Slovak Rough-haired Pointer
Table of contents
Features of the breed
History of Origin
The Slovak Rough-haired Pointer is considered a relatively young breed. Its origin dates back to about the 50s of the twentieth century. In Slovakia, in the post-war years, hunting small game returned in popularity. In this regard, experienced enthusiasts thought about breeding a new universal helper. They were able to get it by crossing the German Drahthaar with the Czech Fousek. And a little later, to get the color gray, they added the blood of a Weimaraner. The stiff-haired Ogar (so the breed is called at home) was the successful result of all the hunters’ experiments. They were engaged in breeding under the keen guidance of the dog breeder Coloman Slimak. In the future, he would even write a book with a detailed description of Czechoslovakian breeds.
Until 1975, the breed was called the “stiff-haired Weimaraner”. Until the time, the Slovak Rough-haired Pointer was recognized as an independent breed. In 1982 the breed standard was adopted, and the International Canine Federation officially recognized the dogs. Now the breed remains quite popular in its homeland, as well as among hunters in France. In Slovakia, the hard-haired Ogar is valued for its solid working qualities. The Slovak Association of Hunters also recognizes the breed.
Appearance: height, weight, fur, color
The Slovak Rough-haired Pointer puppy is born exclusively with blue eyes. After growing up, the color acquires a yellowish tint. The eyes are almond-shaped. The body of the hard-haired beagle is slightly extended, the format is rectangular. The neck is strong and well-muscled. A broad chest with pronounced ribs. His back is straight and long. The abdomen is taut. The transition from forehead to muzzle is moderately pronounced. Slim floppy ears rounded toward the end. The tail is set high and cropped on 1/2 of the length. The coat of medium length (4-5 cm) is firm and close to the body, with a dense undercoat.
Another characteristic feature of the breed is the muzzle hair, which forms a beard because of its hairiness. The Slovak Rough-haired Pointer also has funny, slightly slanting eyebrows made of soft wool. The permissible color: all shades of light brown and gray with barely visible light markings.
Slovak Rough-haired Pointers appreciate the stiff-haired Ogar for its lightning-fast reaction. It literally “flies like a bullet” after the shot is fired. It is well-oriented in the dense grass (it follows the blood trail) and on the water. That is why it is considered a universal dog. It is also very attached to the owner and is suitable for keeping in a large friendly family.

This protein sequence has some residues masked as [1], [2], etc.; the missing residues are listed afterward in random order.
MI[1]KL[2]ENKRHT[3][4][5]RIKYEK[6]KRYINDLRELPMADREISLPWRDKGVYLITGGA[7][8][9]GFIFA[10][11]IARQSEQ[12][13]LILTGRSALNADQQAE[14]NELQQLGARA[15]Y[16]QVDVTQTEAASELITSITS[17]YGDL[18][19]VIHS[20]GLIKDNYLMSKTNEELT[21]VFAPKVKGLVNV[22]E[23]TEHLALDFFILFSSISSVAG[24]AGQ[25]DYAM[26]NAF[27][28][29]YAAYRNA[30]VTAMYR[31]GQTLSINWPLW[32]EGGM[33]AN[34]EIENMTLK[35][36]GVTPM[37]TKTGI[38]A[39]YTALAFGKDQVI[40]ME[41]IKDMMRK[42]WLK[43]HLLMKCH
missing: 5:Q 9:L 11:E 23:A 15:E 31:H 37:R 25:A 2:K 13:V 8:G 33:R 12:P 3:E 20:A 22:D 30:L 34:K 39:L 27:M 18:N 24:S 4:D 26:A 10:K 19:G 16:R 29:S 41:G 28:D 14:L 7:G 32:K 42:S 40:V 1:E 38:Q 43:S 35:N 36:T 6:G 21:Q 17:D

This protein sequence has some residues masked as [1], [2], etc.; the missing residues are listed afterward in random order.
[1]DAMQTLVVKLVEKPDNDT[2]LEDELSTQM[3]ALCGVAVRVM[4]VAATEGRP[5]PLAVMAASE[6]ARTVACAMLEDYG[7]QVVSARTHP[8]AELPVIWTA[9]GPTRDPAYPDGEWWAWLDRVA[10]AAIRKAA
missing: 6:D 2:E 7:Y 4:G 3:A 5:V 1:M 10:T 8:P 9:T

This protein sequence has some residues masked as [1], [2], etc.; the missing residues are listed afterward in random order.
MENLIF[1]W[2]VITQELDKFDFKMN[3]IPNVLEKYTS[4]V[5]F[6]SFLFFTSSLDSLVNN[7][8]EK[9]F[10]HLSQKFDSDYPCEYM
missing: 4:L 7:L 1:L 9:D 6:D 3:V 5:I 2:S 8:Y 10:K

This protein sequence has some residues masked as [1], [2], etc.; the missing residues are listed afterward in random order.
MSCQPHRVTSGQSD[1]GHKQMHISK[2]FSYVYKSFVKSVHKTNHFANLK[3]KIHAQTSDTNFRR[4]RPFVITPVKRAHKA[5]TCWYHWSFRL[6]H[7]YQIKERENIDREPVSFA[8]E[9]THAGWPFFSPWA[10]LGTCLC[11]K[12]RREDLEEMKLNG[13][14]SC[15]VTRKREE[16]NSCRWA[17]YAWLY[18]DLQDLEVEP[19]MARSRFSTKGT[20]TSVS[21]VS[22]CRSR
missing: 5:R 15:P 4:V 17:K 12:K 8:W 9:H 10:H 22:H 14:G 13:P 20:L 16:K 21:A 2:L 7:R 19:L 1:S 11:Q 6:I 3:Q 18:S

You can be sure that the Slovak Rough-haired Pointer will find a common language with your child. She will never refuse him to play together. Her character is balanced. The attitude to guests at home is friendly, so a guard dog is not suitable. Due to its active disposition, the stiff-haired Ogar is more suitable for keeping in a spacious house of its own than in an apartment.
The Slovak Rough-haired Pointer is not at all undemanding in its care. Frequent bathing of the pet is not recommended not to damage the coat’s natural protection and not interfere with its self-cleaning. If it is strictly a pet and not a “workhorse”, bathing is mandatory once every four months. The breed’s shedding is seasonal. Taking care of your pet’s coarse fur is not complicated – comb out the hair once every few weeks. Also, don’t forget about hygiene procedures for the eyes and ears. Inspect them every week, too. Nail clippings are recommended once a month.
Sharp intelligence, quick wit, and obedient nature are the Slovak Rough-haired Pointer traits that will help you in your training. It demonstrates a strong desire to please its owner and rather receive praise and rewards for doing so. The rough-haired hound also needs intense training and long walks with active games. Do not forget about the early socialization of the pet. It is especially true for small animals because the Slovak Rough-haired Pointer can easily mistake them for prey.
Over the years of studying the breed by cynologists and veterinarians, no severe genetic diseases have been reported. However, there is a propensity for some diseases:
- spondylitis of the spinal discs;
- problems with the immune system;
- metaphyseal osteopathy;
- hip dysplasia;
- idiopathic epilepsy;
- eye and ear infections.
The diet of a hard-haired hound should be as balanced as possible. As with any active and healthy dog, the Slovak Rough-haired Pointer has a regular diet. It consists of a large amount of protein and all necessary vitamins. We recommend that you talk to an experienced breed owner or your veterinarian to find the perfect diet for your dog.